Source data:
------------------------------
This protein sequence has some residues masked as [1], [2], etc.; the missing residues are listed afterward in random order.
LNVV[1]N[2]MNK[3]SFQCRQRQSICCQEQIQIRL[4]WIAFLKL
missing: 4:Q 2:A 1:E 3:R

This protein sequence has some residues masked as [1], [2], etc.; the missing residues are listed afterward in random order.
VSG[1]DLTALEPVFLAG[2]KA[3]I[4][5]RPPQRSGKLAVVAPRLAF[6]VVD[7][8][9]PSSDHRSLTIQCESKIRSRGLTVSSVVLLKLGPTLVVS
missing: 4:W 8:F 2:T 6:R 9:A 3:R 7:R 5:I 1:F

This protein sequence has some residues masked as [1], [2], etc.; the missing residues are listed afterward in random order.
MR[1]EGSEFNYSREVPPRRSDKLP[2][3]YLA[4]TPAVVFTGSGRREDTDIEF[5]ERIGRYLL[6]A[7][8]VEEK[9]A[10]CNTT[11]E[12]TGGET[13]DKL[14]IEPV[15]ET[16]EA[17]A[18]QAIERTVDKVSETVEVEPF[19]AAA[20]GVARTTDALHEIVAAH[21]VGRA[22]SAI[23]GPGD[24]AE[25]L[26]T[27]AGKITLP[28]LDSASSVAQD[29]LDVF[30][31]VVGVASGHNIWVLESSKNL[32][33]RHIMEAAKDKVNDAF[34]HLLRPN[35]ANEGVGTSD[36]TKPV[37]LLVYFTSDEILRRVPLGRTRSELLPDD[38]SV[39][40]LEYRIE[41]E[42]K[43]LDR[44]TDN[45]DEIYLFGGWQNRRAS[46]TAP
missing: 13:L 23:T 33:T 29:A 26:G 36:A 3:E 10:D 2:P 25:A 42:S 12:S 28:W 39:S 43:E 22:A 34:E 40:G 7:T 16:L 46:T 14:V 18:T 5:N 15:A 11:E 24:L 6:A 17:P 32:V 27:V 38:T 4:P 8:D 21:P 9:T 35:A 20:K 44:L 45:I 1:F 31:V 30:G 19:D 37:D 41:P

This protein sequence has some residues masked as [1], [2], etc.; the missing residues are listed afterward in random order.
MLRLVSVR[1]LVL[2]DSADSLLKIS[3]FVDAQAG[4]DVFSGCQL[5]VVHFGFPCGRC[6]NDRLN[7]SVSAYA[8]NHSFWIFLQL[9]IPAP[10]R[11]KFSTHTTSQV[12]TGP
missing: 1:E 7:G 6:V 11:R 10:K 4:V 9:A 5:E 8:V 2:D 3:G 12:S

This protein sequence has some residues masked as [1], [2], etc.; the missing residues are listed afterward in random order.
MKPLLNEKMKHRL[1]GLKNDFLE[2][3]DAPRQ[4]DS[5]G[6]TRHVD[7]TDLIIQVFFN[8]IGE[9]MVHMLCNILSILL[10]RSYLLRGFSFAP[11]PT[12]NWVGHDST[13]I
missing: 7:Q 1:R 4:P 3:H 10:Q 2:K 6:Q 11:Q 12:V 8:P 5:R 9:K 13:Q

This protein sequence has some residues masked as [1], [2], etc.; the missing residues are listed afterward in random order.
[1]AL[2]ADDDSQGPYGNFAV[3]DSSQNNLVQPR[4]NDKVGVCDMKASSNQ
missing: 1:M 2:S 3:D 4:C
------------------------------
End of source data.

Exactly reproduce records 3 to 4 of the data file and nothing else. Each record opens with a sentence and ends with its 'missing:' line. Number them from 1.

This protein sequence has some residues masked as [1], [2], etc.; the missing residues are listed afterward in random order.
MR[1]EGSEFNYSREVPPRRSDKLP[2][3]YLA[4]TPAVVFTGSGRREDTDIEF[5]ERIGRYLL[6]A[7][8]VEEK[9]A[10]CNTT[11]E[12]TGGET[13]DKL[14]IEPV[15]ET[16]EA[17]A[18]QAIERTVDKVSETVEVEPF[19]AAA[20]GVARTTDALHEIVAAH[21]VGRA[22]SAI[23]GPGD[24]AE[25]L[26]T[27]AGKITLP[28]LDSASSVAQD[29]LDVF[30][31]VVGVASGHNIWVLESSKNL[32][33]RHIMEAAKDKVNDAF[34]HLLRPN[35]ANEGVGTSD[36]TKPV[37]LLVYFTSDEILRRVPLGRTRSELLPDD[38]SV[39][40]LEYRIE[41]E[42]K[43]LDR[44]TDN[45]DEIYLFGGWQNRRAS[46]TAP
missing: 13:L 23:T 33:T 29:A 26:G 36:A 3:E 10:D 2:P 25:A 42:S 12:S 28:W 39:S 43:E 22:A 34:E 40:G 7:T 16:L 46:T 14:V 18:T 5:N 15:A 11:E 24:L 6:A 17:P 32:V 27:V 38:T 4:P 8:D 21:P 9:T 35:A 20:K 44:L 45:I 1:F 31:V 30:G 19:D 37:D 41:P

This protein sequence has some residues masked as [1], [2], etc.; the missing residues are listed afterward in random order.
MLRLVSVR[1]LVL[2]DSADSLLKIS[3]FVDAQAG[4]DVFSGCQL[5]VVHFGFPCGRC[6]NDRLN[7]SVSAYA[8]NHSFWIFLQL[9]IPAP[10]R[11]KFSTHTTSQV[12]TGP
missing: 1:E 7:G 6:V 11:R 10:K 4:V 9:A 5:E 8:V 2:D 3:G 12:S